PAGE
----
Ecoenzymatic stoichiometry of microbial nutrient acquisition in tropical soils.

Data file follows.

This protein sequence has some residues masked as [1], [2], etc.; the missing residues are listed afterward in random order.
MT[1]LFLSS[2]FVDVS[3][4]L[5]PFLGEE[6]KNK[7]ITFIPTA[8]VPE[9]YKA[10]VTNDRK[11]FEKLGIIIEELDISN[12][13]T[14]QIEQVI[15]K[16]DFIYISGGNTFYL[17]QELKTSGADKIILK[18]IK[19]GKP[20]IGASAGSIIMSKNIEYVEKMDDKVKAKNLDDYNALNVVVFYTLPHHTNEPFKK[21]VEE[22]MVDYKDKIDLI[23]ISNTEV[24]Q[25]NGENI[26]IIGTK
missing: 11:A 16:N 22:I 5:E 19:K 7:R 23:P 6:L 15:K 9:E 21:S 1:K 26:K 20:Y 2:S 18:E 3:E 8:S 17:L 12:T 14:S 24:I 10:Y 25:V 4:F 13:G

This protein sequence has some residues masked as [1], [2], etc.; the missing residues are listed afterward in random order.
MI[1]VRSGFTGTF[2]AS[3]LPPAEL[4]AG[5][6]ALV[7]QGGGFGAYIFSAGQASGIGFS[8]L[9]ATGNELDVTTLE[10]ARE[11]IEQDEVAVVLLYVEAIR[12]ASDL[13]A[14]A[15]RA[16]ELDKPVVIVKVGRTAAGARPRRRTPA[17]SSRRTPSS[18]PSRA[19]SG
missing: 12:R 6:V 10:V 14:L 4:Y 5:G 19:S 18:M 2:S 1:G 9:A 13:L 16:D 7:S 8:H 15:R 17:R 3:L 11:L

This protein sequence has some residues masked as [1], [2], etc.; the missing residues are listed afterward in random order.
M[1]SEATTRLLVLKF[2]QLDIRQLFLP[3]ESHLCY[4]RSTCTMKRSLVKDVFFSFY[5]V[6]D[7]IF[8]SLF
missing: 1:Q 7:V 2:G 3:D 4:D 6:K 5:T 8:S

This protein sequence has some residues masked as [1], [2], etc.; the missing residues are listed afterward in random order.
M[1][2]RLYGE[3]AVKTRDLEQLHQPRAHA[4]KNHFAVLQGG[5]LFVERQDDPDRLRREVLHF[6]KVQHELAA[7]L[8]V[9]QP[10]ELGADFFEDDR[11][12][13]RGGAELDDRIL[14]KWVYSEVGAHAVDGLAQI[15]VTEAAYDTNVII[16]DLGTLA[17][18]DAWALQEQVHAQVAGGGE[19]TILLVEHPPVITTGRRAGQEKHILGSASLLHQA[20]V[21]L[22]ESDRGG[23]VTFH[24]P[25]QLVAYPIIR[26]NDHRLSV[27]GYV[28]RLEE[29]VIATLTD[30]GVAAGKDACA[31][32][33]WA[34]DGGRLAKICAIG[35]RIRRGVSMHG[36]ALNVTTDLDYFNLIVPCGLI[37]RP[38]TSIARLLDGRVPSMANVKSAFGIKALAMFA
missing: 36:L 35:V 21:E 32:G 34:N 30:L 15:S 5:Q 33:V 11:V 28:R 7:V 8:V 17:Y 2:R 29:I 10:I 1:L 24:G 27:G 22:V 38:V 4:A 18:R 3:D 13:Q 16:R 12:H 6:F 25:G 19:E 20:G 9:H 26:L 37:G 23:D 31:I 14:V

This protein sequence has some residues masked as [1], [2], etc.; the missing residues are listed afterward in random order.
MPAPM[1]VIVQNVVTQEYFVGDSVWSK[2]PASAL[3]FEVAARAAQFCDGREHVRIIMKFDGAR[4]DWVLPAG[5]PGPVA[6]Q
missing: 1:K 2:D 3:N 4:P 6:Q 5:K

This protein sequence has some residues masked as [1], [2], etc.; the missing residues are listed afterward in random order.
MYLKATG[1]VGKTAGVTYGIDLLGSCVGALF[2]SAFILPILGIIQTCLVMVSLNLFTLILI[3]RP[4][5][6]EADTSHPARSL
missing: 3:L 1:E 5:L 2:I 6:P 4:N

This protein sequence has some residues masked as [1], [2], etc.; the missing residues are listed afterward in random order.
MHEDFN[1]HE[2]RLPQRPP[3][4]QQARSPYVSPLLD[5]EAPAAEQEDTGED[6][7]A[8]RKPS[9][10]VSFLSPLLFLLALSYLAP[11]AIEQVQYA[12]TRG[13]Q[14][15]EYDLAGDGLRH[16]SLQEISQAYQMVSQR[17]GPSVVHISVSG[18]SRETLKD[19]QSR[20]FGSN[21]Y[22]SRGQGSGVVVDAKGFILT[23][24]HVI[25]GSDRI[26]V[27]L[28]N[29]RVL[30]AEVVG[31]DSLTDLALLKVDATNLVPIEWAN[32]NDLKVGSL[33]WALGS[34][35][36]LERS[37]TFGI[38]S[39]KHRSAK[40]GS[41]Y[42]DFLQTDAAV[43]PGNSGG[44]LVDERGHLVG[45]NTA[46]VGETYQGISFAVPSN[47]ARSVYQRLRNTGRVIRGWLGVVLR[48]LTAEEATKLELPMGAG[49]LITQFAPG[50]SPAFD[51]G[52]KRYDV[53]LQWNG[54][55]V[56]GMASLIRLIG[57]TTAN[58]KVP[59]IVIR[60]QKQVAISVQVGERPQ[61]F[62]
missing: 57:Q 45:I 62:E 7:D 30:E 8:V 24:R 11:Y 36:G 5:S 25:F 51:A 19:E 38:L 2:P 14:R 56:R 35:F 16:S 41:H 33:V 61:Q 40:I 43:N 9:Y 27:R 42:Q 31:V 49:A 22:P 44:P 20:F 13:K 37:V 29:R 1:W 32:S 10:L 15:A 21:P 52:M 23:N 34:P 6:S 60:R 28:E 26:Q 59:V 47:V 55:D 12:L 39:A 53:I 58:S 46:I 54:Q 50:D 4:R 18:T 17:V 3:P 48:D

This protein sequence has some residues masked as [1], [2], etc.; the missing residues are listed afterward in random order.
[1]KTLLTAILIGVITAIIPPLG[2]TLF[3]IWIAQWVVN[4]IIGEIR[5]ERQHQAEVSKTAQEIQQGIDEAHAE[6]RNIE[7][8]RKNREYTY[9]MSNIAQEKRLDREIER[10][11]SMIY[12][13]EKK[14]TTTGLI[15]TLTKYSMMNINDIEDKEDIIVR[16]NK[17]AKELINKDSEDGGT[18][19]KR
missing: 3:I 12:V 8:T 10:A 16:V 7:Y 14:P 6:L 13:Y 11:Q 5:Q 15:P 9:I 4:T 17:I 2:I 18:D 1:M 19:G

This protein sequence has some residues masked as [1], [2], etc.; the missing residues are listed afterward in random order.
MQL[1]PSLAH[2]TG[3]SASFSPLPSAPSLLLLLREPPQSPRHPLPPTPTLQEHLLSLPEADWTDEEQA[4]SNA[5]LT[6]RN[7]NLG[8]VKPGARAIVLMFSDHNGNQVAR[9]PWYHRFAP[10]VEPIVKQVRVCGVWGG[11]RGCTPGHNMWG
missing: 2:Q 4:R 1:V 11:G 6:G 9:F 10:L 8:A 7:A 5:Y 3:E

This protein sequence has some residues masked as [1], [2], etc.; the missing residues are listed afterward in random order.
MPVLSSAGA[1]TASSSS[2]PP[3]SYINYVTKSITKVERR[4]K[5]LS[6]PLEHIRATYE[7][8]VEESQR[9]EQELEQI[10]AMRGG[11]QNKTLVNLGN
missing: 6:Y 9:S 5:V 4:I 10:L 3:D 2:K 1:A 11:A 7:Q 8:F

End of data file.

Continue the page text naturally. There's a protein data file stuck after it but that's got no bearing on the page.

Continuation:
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The relative activities of soil enzymes involved in mineralizing organic carbon (C), nitrogen (N), and phosphorus (P) reveal stoichiometric and energetic constraints on microbial biomass growth. Although tropical forests and grasslands are a major component of the global C cycle, the effects of soil nutrient availability on microbial activity and C dynamics in these ecosystems are poorly understood. To explore potential microbial nutrient limitation in relation to enzyme allocation in low latitude ecosystems, we performed a meta-analysis of acid/alkaline phosphatase (AP), β-1,4-glucosidase (BG), and β-1,4-N-acetyl-glucosaminidase (NAG) activities in tropical soils. We found that BG:AP and NAG:AP ratios in tropical soils are significantly lower than those of temperate ecosystems overall. The lowest BG:AP and NAG:AP ratios were associated with old or acid soils, consistent with greater biological phosphorus demand relative to P availability. Additionally, correlations between enzyme activities and mean annual temperature and precipitation suggest some climatic regulation of microbial enzyme allocation in tropical soils. We used the results of our analysis in conjunction with previously published data on soil and biomass C:N:P stoichiometry to parameterize a biogeochemical equilibrium model that relates microbial growth efficiency to extracellular enzyme activity. The model predicts low microbial growth efficiencies in P-limited soils, indicating that P availability may influence C cycling in the highly weathered soils that underlie many tropical ecosystems. Therefore, we suggest that P availability be included in models that simulate microbial enzyme allocation, biomass growth, and C mineralization.

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